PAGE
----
There are both desktop and handheld versions of these machines. In the handheld version, paddles mediating the electric field are supplied to either side of the target tissue. A current is then applied, opening up only those local cells. If the region has been previously injected with the gene construct of interest, say a GFP construct, some will find their way into the electroporated tissues. With the proper manipulation, they will begin to glow green. The gene of interest has been inserted into the tissue of interest, and in no other place. A version of this technology has been developed to allow for the insertion of genes into developing embryos. It is called in utero electroporation (IUEP).
RNAi stands for RNA interference. This technique exposes cells to a double-stranded RNA construct complementary to some target gene. This construct then triggers the degradation of the messenger RNA (mRNA) of the native target gene, thereby rendering it incapable of making protein. Indirect silencing occurs by the construct-stimulated activation of an interior nuclease (Figure). This protein degrades any mRNA sequence that is complementary to either strand of the introduced construct. It is a terrific way to transiently silence a specific gene. Like GFP, the elucidation of this technique led researchers Andrew Fire and Craig Mello to a Nobel Prize in 2006 (Physiology or Medicine).
A related construct and technology involves using an RNA construct called short hairpin RNA (shRNA). This, too, is engineered to be complementary to a gene of interest—and it, too, is double-stranded. Although synthesized as a linear sequence, its double-stranded nature occurs because of the construct’s tendency to auto-anneal, forming a tight, hairpin loop. This loop can be used to silence gene expression via the same interfering RNA system mentioned above.
The protein of the developmentally regulated Disrupted-in-Schizophrenia-1 (DISC1) gene is involved in a wide variety of neurological processes in the developing mammalian brain. Mutations in DISC1 have been associated with a predisposition for schizophrenia (and other mood disorders), hence its name. DISC1 is expressed in discrete tissues in the mouse brain during 2 developmental phases. One occurs in utero, during early brain development; the second, at the onset of puberty.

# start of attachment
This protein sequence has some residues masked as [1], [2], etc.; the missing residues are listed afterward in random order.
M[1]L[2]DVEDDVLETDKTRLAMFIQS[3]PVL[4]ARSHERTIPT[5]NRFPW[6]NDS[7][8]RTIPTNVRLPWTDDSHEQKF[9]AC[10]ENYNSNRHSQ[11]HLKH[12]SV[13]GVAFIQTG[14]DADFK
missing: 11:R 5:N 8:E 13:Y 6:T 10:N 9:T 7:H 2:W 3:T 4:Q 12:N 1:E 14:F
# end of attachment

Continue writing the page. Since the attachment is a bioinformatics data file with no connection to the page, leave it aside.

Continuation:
We now have the ingredients necessary to explain a truly powerful finding involving DISC1, puberty, and the developing cortex of a mouse. By transiently altering the expression of DISC1, you can induce behaviors reminiscent of schizophrenia.
Using IUEP, GFP was bilaterally introduced into mouse lateral ventricles at day 14 postconception (called E14, for embryonic day). By day P56 (postnatal, 56th day), green cells were observed at many cortical sites, including the medial prefrontal cortex (mPFC), dorsolateral prefrontal cortex (dlPFC), orbitofrontal cortex (OFC), and anterior cingulate. This confirmed that with the introduction of foreign genes into the lateral ventricles during embryonic growth, expression could be observed in cortical regions long after birth.1 The constructs were found to be integrated into a lineage of pyramidal neurons.
What would happen if you performed an IUEP experiment at E14 with a green reporter gene, accompanied by an shRNA to DISC1? This would allow transient blocking of DISC1 expression at a time when the cells were forming critical cortical structures. This experiment was done, and preliminary data showed you could indeed get transient blocking of DISC1 expression in green cells using the technologies just described. Once again expressed primarily in pyramidal cells, the suppression of native DISC1 was shown not to be permanent. DISC1 was inhibited for 7 days postinjection but was found to be fully recovered, expressing in a normal pattern 3 weeks later.
This technique is very different from your standard KOAs. In fact, the technique is called “knockdown” to indicate this transient inhibition. What did the brain of these mice look like? How did the mice behave?